Matthew Panzarino for TechCrunch:
Apple is blowing that up a bit today by expanding on its privacy page and presenting its policies in clear language, with extensive supporting data. Whether it’s government information requests (94% of that is trying to find stolen iPhones, and only 6% is law enforcement seeking personal information) or how consumer-facing features like iMessage, Apple Pay, Health and HomeKit are set up to protect user information; the sense is one of confidence in its stance.
Please do not confuse this with me saying that Apple shouldn’t have to continue to answer questions on user privacy — nearly all major tech corporations are money-making enterprises and should be viewed with healthy skepticism. But in his letter when the site launched last year, CEO Tim Cook said that Apple would regularly update and expand the site, and it now has.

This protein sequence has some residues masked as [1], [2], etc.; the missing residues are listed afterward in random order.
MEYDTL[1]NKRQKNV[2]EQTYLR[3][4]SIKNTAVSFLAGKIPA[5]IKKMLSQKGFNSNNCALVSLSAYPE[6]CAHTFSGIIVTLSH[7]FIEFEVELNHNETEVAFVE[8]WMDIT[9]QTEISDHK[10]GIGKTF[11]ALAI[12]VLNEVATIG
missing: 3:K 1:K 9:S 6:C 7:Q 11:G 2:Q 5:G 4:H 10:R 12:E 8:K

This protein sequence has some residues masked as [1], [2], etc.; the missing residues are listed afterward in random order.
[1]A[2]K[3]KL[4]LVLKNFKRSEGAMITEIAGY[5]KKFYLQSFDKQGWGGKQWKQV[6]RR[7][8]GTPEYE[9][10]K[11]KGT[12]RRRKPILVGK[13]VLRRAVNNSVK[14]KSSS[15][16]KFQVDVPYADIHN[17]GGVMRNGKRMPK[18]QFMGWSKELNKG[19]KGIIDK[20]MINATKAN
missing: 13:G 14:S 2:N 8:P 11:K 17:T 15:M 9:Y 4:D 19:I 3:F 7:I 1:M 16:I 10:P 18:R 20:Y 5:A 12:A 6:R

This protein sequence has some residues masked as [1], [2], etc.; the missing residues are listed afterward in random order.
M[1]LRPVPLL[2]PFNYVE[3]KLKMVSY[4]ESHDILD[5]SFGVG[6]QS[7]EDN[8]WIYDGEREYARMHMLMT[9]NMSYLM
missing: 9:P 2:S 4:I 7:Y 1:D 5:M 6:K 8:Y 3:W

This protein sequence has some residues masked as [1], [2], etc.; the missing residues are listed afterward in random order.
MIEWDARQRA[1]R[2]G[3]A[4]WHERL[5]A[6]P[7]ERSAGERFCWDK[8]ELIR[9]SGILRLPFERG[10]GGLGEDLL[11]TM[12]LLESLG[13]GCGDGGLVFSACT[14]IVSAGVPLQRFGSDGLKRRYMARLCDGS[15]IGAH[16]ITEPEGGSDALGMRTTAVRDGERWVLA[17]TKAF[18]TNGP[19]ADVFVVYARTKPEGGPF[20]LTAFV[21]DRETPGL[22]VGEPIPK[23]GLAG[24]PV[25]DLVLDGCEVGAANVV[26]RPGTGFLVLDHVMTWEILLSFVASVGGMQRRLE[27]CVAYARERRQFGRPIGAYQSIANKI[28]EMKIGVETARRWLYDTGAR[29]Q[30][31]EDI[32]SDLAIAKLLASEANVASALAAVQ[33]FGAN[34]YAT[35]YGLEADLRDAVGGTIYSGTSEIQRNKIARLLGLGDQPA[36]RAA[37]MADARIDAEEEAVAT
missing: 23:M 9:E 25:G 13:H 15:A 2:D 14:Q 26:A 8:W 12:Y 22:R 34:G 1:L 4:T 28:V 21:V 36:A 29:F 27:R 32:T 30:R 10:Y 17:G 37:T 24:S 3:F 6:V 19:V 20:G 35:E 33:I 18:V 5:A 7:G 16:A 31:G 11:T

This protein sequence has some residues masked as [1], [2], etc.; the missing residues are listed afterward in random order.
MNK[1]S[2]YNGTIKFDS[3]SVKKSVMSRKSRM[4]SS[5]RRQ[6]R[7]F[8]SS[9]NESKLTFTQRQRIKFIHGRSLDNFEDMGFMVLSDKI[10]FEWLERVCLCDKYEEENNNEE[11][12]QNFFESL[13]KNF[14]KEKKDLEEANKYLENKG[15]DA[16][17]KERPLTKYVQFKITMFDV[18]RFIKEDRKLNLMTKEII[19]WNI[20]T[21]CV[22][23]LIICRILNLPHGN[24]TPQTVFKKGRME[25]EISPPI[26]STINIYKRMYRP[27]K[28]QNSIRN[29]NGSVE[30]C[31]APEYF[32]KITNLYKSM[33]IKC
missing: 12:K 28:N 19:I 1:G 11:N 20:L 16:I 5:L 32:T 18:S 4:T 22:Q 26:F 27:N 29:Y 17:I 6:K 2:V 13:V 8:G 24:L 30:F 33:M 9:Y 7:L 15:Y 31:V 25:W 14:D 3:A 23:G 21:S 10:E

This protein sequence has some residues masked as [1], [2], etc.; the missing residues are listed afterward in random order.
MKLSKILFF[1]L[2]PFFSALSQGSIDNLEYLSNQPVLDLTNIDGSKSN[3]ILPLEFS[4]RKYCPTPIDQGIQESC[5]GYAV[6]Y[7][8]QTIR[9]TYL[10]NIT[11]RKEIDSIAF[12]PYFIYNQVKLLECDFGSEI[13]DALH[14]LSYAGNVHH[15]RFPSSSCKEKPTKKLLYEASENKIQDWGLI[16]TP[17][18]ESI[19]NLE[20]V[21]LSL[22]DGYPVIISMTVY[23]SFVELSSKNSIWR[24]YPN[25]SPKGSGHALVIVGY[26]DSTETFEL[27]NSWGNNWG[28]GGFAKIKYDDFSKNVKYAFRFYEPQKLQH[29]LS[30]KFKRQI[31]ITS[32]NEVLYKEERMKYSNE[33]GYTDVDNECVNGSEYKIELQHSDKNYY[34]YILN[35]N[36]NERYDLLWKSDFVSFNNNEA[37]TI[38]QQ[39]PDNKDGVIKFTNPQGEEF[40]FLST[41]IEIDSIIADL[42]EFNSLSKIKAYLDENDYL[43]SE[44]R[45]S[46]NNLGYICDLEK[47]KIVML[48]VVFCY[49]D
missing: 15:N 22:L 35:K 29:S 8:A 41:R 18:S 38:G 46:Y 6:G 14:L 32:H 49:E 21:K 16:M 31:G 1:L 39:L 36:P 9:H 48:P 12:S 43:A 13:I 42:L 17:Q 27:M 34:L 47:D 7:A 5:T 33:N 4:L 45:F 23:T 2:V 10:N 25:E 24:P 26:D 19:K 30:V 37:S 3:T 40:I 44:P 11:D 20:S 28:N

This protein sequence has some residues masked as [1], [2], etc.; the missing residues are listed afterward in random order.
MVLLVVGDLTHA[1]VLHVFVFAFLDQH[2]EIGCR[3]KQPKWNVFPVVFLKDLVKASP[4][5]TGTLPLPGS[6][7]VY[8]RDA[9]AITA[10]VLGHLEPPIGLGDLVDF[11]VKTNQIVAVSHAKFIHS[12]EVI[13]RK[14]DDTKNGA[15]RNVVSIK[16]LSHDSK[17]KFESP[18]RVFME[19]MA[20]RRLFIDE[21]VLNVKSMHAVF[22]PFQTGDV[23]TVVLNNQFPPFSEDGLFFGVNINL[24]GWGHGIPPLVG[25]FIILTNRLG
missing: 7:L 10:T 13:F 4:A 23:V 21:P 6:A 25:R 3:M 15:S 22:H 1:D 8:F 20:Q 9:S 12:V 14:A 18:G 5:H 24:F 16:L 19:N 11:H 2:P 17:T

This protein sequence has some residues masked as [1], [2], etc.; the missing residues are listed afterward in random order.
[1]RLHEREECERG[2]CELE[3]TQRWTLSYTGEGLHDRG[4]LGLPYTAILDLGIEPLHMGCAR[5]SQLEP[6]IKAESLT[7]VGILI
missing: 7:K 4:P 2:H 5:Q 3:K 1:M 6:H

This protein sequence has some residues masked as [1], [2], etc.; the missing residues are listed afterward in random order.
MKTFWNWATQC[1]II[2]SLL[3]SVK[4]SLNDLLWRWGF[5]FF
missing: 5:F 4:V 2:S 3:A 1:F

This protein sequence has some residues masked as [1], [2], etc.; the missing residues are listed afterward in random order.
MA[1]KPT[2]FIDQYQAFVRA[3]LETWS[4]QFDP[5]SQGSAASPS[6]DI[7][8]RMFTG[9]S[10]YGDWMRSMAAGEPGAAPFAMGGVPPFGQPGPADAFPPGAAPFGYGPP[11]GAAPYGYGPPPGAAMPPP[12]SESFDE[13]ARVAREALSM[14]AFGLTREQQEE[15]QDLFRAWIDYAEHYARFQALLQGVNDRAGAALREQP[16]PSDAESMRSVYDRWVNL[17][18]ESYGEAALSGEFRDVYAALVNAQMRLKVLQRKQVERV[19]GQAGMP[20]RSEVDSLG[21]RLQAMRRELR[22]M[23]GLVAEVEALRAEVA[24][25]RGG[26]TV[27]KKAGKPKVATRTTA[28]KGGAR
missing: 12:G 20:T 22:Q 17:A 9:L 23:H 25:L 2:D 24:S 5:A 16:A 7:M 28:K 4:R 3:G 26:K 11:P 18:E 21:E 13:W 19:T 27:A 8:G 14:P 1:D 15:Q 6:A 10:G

If you peruse your way through the various explanations to securing your personal user data documented here and here that Apple has taken with everything from Maps, to News, Siri, Apple Pay, and seemingly any and all other corners of iOS 9 (and by extension watchOS 2), it's rather remarkable just how much effort Cupertino has put into prioritizing your privacy — not only for the value added benefit of your peace of mind, but as an entirely unsubtle marketing strategy (note the frequent jabs at "our competitors"), even while it's also highly likely that all of it comes at some expense to the broader user experience.